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Mad Em-Dashes is a St. Louis Cardinals blog by Dan Moore that does not want to waste your time. 

David Aardsma’s brief stint as David Aardsma

I've been in Japan for the last week or so, singing Hall and Oates and anime theme songs at karaoke with my coworkers, so I missed the brunt of what was undoubtedly a media hurricane after the Cardinals signed David Aardsma to be the last-guy-in-the-bullpen-maybe. But the only thing that really struck me after I finally got home was just how briefly he was David Aardsma in the first place.

It's hard to think of a more perfectly condensed relief career than the one he's had so far: Four years as an unsuccessful, intermittently tantalizing prospect, one year as a relief ace, one more year as a faltering relief ace, and then three years in the wilderness.

See also: Fernando Salas.

Why FiveThirtyEight incorrectly projected Pete Kozma to win the 2012 presidential election.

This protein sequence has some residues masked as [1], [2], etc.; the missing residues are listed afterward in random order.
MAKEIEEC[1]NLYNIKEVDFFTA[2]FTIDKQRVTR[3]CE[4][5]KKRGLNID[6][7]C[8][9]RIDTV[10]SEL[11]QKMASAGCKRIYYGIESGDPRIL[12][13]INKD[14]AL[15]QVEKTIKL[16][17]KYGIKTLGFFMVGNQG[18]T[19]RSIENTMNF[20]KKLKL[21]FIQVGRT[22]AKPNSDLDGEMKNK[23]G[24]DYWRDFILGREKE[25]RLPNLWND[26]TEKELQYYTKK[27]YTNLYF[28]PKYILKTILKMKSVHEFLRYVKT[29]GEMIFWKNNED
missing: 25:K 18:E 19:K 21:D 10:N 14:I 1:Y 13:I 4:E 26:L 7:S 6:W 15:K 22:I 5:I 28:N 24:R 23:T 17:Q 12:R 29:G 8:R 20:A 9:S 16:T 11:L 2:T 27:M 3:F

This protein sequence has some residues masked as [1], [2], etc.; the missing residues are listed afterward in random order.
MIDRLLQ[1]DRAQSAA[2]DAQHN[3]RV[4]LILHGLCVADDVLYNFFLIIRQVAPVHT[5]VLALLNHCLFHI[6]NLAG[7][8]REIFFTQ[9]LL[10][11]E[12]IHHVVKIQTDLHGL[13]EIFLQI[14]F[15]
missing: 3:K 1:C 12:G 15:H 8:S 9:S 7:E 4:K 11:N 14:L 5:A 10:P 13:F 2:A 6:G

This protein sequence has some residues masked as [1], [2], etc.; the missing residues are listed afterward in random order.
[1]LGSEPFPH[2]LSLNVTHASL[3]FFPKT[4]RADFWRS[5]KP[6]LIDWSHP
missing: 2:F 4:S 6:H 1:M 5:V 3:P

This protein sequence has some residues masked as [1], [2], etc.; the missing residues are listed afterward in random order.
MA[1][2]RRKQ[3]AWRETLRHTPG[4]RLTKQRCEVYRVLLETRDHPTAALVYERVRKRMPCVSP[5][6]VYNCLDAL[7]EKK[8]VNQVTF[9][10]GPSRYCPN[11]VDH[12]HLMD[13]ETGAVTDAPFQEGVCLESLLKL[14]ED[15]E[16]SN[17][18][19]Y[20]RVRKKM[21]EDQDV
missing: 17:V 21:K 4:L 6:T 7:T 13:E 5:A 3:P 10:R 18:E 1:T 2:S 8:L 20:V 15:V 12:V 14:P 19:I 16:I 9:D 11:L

Last season Pete Kozma did not have one of the most surprising down years since 2006. This is one of the few times I'll feel empowered to disagree with FiveThirtyEight on a math question, so please excuse me for stretching it out to post length.

If you read the link, you'll see that what they're doing has a lot in common with the old PECOTA percentile forecasts, which were always one of my favorite parts of subscribing to Baseball Prospectus. Pete Kozma's .238 wOBA is, according to a chart of disappointments bookended by Travis Hafner and Clint Barmes, at the 0.2 percentile of what we could have expected from him.

Here is the thing: Nobody expected this of him. Neil Paine, the author, is using Marcel, a famously simple projection system that its inventor explained like so:

The Marcel the Monkey Forecasting System (or the Marcels for short) is the most advanced forecasting system ever conceived.  Not.  Actually, it is the most basic forecasting system you can have, that uses as little intelligence as possible. So, that’s the allusion to the monkey. It uses 3 years of MLB data, with the most recent data weighted heavier. It regresses towards the mean. And it has an age factor.